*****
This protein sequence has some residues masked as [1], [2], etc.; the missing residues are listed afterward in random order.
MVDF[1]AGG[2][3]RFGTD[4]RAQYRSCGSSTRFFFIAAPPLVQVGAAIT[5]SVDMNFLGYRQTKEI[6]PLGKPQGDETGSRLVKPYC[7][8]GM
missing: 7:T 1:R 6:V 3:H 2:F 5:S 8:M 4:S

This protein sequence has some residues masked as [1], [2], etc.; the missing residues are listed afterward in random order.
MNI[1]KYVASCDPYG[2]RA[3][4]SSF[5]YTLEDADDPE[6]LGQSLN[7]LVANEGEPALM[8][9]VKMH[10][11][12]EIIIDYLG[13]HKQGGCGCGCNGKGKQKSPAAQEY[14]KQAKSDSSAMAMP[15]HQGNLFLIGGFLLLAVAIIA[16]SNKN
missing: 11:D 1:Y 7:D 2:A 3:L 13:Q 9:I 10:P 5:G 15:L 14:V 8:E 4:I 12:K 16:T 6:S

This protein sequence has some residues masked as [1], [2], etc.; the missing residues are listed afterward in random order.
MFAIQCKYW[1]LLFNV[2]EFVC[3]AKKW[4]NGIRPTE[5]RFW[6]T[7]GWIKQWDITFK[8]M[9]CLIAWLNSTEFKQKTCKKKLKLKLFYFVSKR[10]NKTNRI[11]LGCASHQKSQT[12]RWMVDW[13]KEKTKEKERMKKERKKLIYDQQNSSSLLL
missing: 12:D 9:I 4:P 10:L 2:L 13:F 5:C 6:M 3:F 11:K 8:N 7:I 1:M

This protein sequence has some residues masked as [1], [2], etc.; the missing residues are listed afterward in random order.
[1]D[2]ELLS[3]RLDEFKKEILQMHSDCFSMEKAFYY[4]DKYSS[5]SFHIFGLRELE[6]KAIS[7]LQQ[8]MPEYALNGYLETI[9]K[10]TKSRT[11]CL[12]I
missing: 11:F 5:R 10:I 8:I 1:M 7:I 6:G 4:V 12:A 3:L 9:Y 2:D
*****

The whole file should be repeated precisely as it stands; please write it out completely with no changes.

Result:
This protein sequence has some residues masked as [1], [2], etc.; the missing residues are listed afterward in random order.
MVDF[1]AGG[2][3]RFGTD[4]RAQYRSCGSSTRFFFIAAPPLVQVGAAIT[5]SVDMNFLGYRQTKEI[6]PLGKPQGDETGSRLVKPYC[7][8]GM
missing: 7:T 1:R 6:V 3:H 2:F 5:S 8:M 4:S

This protein sequence has some residues masked as [1], [2], etc.; the missing residues are listed afterward in random order.
MNI[1]KYVASCDPYG[2]RA[3][4]SSF[5]YTLEDADDPE[6]LGQSLN[7]LVANEGEPALM[8][9]VKMH[10][11][12]EIIIDYLG[13]HKQGGCGCGCNGKGKQKSPAAQEY[14]KQAKSDSSAMAMP[15]HQGNLFLIGGFLLLAVAIIA[16]SNKN
missing: 11:D 1:Y 7:D 2:A 3:L 13:Q 9:I 10:P 5:G 15:L 14:V 8:E 4:I 12:K 16:T 6:S

This protein sequence has some residues masked as [1], [2], etc.; the missing residues are listed afterward in random order.
MFAIQCKYW[1]LLFNV[2]EFVC[3]AKKW[4]NGIRPTE[5]RFW[6]T[7]GWIKQWDITFK[8]M[9]CLIAWLNSTEFKQKTCKKKLKLKLFYFVSKR[10]NKTNRI[11]LGCASHQKSQT[12]RWMVDW[13]KEKTKEKERMKKERKKLIYDQQNSSSLLL
missing: 12:D 9:I 4:P 10:L 2:L 13:F 5:C 6:M 3:F 11:K 8:N 7:I 1:M

This protein sequence has some residues masked as [1], [2], etc.; the missing residues are listed afterward in random order.
[1]D[2]ELLS[3]RLDEFKKEILQMHSDCFSMEKAFYY[4]DKYSS[5]SFHIFGLRELE[6]KAIS[7]LQQ[8]MPEYALNGYLETI[9]K[10]TKSRT[11]CL[12]I
missing: 11:F 5:R 10:I 8:I 1:M 7:I 6:G 4:V 12:A 3:L 9:Y 2:D